Francis Chan on God’s holiness

Francis Chan said that if he had only one thing to tell people about, it would be to speak of the holiness of God — which he said almost no one really gets right.

One thing I admire about Chan in this video is the way he speaks what he feels is the necessary truth in a way that strikes me as loving and humble.

I notice as well, I’ve been linking to a lot of Calvinists recently. Where are the Wesleyan preachers talking and preaching in serious ways about holiness, sanctification, and other Wesleyan themes?


6 thoughts on “Francis Chan on God’s holiness

  1. Perhaps when you hear Wesleyans talk about holiness, you don’t recognize what they’re talking about as holiness. The only thing I’ve encountered from Francis Chan, Erasing Hell, used very shoddy exegesis. I can’t watch the video right now because I’m on my phone. Does he talk about God’s holiness as something to be adored for its beauty or something to be afraid of because it’s basically just another word for wrath? When people describe it as the latter, it makes me suspicious that they’re trying to prove something about their zeal and doctrinal correctness which raises questions for me about their understanding of justification by faith.

    1. I hear Chan talking about it both ways but with a certain emphasis on the “otherness” and awe-ful experience of encountering God.

      1. I think of God’s holiness as a light that will burn our eyeballs out unless we’ve got the Jesus drops. I just don’t see value in naming God’s zeal as anything other than an infinitely potent love for His creation that blesses and disciplines out of this love. I don’t think we lose anything other than our piety points by narrating God’s holiness as a beauty that rages against ugliness rather than a rage that enjoys torturimg people.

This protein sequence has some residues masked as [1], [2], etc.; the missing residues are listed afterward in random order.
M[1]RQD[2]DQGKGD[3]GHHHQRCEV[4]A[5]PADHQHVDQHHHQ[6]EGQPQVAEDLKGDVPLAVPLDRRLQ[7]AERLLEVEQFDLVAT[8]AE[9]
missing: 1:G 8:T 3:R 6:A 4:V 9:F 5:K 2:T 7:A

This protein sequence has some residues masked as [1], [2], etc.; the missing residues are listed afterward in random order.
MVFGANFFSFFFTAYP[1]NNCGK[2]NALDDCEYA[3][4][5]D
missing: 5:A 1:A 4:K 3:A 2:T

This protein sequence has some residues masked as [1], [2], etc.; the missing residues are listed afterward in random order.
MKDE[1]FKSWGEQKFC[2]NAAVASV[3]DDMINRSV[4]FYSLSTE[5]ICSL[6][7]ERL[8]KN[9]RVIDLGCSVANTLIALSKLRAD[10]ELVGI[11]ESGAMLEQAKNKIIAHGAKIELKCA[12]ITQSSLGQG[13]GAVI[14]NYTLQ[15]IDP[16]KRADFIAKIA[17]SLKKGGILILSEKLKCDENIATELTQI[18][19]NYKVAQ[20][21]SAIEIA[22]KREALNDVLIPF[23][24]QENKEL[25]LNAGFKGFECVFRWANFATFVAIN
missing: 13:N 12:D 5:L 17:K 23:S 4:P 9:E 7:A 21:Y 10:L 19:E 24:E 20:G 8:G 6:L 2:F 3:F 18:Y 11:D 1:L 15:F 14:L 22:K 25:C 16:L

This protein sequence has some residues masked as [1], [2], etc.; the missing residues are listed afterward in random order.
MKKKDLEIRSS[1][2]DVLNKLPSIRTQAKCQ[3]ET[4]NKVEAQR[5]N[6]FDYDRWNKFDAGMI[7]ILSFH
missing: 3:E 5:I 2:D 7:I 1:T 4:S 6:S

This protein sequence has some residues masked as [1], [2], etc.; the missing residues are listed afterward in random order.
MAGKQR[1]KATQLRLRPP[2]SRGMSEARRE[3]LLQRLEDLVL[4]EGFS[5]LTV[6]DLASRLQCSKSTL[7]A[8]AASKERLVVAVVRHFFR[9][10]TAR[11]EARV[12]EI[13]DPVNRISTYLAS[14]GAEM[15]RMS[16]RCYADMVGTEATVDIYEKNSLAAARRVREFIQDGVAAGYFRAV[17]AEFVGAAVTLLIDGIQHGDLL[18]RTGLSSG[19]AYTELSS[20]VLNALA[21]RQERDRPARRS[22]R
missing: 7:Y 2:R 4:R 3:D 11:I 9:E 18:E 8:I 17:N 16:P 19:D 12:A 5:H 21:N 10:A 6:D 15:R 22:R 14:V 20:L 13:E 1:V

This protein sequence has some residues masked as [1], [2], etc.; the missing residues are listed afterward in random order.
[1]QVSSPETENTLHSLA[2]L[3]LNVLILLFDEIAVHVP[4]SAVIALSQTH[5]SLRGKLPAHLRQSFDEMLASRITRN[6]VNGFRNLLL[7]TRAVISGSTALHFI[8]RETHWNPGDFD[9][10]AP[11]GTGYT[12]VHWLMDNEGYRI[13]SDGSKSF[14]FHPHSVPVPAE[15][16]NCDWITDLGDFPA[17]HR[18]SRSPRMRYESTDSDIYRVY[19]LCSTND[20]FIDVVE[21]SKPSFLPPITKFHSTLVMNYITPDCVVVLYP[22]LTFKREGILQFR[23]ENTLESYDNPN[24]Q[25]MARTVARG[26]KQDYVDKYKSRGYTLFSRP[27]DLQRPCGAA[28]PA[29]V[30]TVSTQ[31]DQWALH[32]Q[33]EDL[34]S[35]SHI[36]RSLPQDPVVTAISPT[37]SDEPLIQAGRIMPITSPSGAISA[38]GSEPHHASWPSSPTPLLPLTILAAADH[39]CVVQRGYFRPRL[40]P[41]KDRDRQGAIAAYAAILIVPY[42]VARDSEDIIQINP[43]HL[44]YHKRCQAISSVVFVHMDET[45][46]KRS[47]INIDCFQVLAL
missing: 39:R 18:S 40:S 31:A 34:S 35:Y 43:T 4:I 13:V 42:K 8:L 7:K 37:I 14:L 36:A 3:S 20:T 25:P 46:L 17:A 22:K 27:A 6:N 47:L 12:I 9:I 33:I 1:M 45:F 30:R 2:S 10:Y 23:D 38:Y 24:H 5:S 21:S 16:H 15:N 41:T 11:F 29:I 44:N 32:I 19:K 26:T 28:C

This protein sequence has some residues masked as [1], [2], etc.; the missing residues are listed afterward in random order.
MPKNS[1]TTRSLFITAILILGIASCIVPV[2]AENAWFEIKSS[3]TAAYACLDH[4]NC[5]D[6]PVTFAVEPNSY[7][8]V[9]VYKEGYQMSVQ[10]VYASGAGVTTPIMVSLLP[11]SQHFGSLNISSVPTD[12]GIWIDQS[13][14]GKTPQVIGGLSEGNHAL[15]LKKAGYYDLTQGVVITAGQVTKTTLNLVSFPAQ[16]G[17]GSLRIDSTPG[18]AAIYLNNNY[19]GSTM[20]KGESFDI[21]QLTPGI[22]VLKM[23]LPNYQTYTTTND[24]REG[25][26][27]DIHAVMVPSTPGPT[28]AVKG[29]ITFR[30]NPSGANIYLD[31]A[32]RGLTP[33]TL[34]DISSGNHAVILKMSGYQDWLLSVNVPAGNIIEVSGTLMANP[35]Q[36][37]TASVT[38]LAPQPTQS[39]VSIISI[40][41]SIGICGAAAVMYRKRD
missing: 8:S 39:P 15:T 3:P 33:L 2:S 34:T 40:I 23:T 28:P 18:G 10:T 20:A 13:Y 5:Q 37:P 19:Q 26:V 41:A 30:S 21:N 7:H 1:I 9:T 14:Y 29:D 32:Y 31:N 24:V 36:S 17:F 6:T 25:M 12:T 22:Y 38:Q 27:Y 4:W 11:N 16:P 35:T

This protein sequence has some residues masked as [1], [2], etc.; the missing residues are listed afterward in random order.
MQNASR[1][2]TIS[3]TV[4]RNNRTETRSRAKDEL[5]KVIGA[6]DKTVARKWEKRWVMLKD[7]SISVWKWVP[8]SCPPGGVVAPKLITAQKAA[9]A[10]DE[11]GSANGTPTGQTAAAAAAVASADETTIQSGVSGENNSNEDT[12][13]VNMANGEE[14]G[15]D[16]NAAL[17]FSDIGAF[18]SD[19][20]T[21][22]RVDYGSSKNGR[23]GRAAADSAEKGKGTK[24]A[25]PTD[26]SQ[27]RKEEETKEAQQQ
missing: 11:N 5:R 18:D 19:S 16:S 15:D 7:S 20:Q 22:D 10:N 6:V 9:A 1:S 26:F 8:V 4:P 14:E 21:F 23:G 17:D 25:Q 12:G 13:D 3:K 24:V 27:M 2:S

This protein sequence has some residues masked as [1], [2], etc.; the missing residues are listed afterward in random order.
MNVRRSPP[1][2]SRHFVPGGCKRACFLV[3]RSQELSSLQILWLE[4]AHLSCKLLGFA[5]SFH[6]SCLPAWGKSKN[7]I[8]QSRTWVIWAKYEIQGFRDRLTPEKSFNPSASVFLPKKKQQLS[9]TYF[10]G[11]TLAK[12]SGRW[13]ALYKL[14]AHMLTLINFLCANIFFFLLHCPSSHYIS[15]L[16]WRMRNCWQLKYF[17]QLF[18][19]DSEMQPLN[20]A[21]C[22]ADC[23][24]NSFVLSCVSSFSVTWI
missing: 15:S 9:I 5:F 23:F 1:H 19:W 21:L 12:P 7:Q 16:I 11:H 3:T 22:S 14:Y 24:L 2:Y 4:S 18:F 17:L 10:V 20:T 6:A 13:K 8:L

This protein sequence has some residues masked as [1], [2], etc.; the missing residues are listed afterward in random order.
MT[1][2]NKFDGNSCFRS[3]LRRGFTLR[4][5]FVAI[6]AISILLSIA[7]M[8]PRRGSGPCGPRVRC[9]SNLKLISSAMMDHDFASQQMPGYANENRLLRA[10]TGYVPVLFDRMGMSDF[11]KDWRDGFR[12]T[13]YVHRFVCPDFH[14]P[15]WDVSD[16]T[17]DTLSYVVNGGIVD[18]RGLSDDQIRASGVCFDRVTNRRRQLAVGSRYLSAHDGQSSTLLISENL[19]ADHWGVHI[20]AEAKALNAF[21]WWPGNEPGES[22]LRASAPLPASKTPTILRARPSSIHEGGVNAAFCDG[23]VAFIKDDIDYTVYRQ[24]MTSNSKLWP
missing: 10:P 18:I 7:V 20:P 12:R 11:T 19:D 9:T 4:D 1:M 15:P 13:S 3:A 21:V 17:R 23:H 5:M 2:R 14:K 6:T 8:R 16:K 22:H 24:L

2. So, John, setting aside the Calvinist vs. Wesleyan question, and looking at the Sermon, what if Francis is right??? We modern day Methodists tend to have trouble with the idea of God’s wrath. Wesley didn’t!!!! One of the only requirements for membership in a Society was a “fear of the wrath to come.” It is, afterall, still a main part of the General Rules!!!!

    1. We forget that Wesley was not that far removed from Calvinism on several points. It was limited atonement, irresistable grace, and perseverance of the saints that they divided over. Original sin and wrath, not much at all.

    2. My concern with the Francis Chan gospel is it either leads to the wrong kind of fear like the third servant in the parable of the talents (“I know you’re a hard man so I was afraid and I hid your talent in the ground”) or it becomes a weapon we wield against whatever scapegoats we use to self-justify (gays, Arabs, illegal aliens, etc). I’m not shy about talking about God’s wrath (it’s tagged more than love on my blog), but if it’s viewed as an abstract perfectionism rather than a fierce solidarity for those whom God loves, then you either cower from it and have a very stunted spiritual growth or you pretend to be afraid of it as a display of piety to one-up others in theological conversation and embrace the false “discipleship” of correct position-taking. This is the result of Anselm’s curse of making the cross into the solution for an abstract entirely vertical question of infinite debt to God rather than the means of horizontal reconciliation between people who have sinned against each other. For better or worse, Wesley like all 18th century Anglicans lived under that curse as do most 21st century evangelicals. I don’t think we are bound to Anselm or the 18th century as we continue to grapple with the implications of the theology that says most fundamentally “no scripture can say that God is not love or that His mercy is not over all of His works.”

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